Oman Oman Eid Al-Adha Date varies on Lunar cycle
Pakistan Pakistan Eid ul-Azha Holiday
Philippines Philippines Eidul Adha Sacrifice Feast
Qatar Qatar Eid Al Adha Feast of the Sacrifice
Saudi Arabia Saudi Arabia Eid Al Adha Date varies on Lunar cycle
Sierra Leone Sierra Leone Eid Al Adha Feast of the sacrifice
Sudan Sudan Eid-Al-Adha Feast Of Sacrifice
Suriname Suriname Idul Adha
United Arab Emirates United Arab Emirates Eid Al Adha
Uzbekistan Uzbekistan Kurban Khait Date varies on Lunar cycle

Wednesday 22 August 2018

Country Known as Comments
Afghanistan Afghanistan Eid al-Adha Holiday
Algeria Algeria Eid ul-Adha Sacrifice Feast
Azerbaijan Azerbaijan Gurban Bayrami Festival of Sacrifice
Bahrain Bahrain Eid Al-Adha Holiday Date varies on Lunar cycle
Bangladesh Bangladesh Eid ul-Adha Date varies on Lunar cycle
Benin Benin Tabaski Feast of the Sacrifice
Brunei Brunei Hari Raya Aidil Adha Date varies on Lunar cycle
Burkina Faso Burkina Faso Tabaski The Feast of Sacrifice
Burundi Burundi Eid Al Adha Date varies on Lunar cycle
Central African Republic Central African Republic Tabaski Feast of the Sacrifice
Chad Chad Tabaski Feast of the Sacrifice
Djibouti Djibouti Eid Al Adha Holiday
Egypt Egypt Eid Al Adha Holiday
Ethiopia Ethiopia Eid Al Adaha Arefa
Guinea Guinea Tabaski Feast of the Sacrifice
India India (regional) Idul Juha Bakrid. Many states
Indonesia Indonesia Idul Adha
Iran Iran Eid-e-Qorban Feast of the Sacrifice
Iraq Iraq Eid Al-Adha Feast of Sacrifice
Ivory Coast Ivory Coast Tabaski Feast of the Sacrifice
Jordan Jordan Eid Al-Adha Date varies on Lunar cycle
Kenya Kenya (regional) Feast of the Sacrifice*
Kuwait Kuwait Eid Al-Adha Holiday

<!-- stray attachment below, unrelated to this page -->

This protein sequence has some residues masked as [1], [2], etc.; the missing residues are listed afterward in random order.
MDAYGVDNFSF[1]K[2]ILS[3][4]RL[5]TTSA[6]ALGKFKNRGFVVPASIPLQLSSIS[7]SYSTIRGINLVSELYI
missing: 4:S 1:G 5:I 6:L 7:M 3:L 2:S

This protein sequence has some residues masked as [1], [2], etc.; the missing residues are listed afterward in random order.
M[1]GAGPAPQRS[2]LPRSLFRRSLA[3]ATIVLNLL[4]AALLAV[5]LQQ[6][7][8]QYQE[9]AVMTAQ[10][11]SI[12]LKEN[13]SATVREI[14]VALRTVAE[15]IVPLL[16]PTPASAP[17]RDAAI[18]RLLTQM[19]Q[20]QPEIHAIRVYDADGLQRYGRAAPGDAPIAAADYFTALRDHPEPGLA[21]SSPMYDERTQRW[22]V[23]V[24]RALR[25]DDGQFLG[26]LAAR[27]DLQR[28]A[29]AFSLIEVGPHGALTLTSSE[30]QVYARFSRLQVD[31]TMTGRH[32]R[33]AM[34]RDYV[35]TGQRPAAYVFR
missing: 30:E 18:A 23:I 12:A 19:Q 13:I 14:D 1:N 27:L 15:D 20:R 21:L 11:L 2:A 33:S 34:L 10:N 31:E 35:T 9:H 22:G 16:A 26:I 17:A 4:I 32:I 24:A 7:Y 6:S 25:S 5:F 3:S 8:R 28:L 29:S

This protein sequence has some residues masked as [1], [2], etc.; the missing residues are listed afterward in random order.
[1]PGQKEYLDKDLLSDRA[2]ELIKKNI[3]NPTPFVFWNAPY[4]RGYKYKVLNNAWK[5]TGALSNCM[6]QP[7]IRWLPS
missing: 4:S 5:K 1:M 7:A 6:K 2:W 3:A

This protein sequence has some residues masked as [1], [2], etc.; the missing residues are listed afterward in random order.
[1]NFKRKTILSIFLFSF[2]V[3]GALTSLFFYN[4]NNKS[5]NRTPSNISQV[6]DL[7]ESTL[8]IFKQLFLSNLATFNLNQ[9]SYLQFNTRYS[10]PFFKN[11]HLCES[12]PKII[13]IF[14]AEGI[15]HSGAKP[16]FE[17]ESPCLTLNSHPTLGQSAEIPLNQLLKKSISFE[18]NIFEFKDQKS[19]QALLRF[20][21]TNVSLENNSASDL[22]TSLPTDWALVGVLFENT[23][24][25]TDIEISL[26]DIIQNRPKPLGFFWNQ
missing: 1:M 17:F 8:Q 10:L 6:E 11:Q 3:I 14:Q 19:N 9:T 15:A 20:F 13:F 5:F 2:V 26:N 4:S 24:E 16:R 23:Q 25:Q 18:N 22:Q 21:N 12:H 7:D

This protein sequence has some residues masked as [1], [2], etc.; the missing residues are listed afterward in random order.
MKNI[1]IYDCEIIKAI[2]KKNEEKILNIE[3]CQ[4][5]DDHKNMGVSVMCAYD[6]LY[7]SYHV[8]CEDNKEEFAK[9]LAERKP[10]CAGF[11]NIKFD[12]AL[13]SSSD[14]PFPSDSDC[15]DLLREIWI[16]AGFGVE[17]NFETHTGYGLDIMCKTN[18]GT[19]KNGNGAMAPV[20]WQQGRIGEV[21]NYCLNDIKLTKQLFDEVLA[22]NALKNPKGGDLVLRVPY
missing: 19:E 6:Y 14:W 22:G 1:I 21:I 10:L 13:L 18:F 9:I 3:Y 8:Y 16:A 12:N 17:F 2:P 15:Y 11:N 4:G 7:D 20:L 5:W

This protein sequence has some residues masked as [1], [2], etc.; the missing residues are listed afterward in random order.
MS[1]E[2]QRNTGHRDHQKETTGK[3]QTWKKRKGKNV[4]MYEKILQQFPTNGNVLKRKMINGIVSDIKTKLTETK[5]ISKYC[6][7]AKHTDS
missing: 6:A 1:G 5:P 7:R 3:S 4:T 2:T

Kyrgyzstan Kyrgyzstan Kurman Ait The Feast of Sacrifice
Lebanon Lebanon Eid Al-Adha Holiday
Libya Libya Eid Al-Adha Date varies on Lunar cycle
Malaysia Malaysia Hari Raya Haji Festival of Sacrifice
Maldives Maldives Eid-ul Al’haa Sacrifice Feast
Mali Mali Tabaski Feast of the Sacrifice
Mauritania Mauritania Eid al-Adha Feast of the Sacrifice
Morocco Morocco Eid Kbir Eid Al-Adha. Date varies on Lunar cycle
Niger Niger Tabaski Holiday Null
Nigeria Nigeria Id el Kabir Eid Al Adha. Date varies on Lunar cycle
Oman Oman Eid Al-Adha Holiday Date varies on Lunar cycle
Pakistan Pakistan Eid ul-Azha Day 1 Feast of Sacrifice
Qatar Qatar Eid Al Adha Holiday
Rwanda Rwanda Eid El Haj Sacrifice Feast
Saudi Arabia Saudi Arabia Eid Al Adha Holiday Date to be confirmed.
Senegal Senegal Tabaski Feast of the Sacrifice
Singapore Singapore Hari Raya Haji Feast of the sacrifice
Spain Spain (regional) Aid El Kebir Ceuta, Melilla only. Feast of Sacrifice
Sri Lanka Sri Lanka Idul Adha Hajjhi Festival Day
Tajikistan Tajikistan Kurban Bairam The Feast of Sacrifice
Tanzania Tanzania Eid El Haj Sacrifice Feast
Togo Togo Tabaski Feast of the Sacrifice
Tunisia Tunisia Aïd El Kebir Eid al-Adha
Turkey Turkey Kurban Bayrami Sacrifice Feast
Turkmenistan Turkmenistan Kurban Bairam The Feast of Sacrifice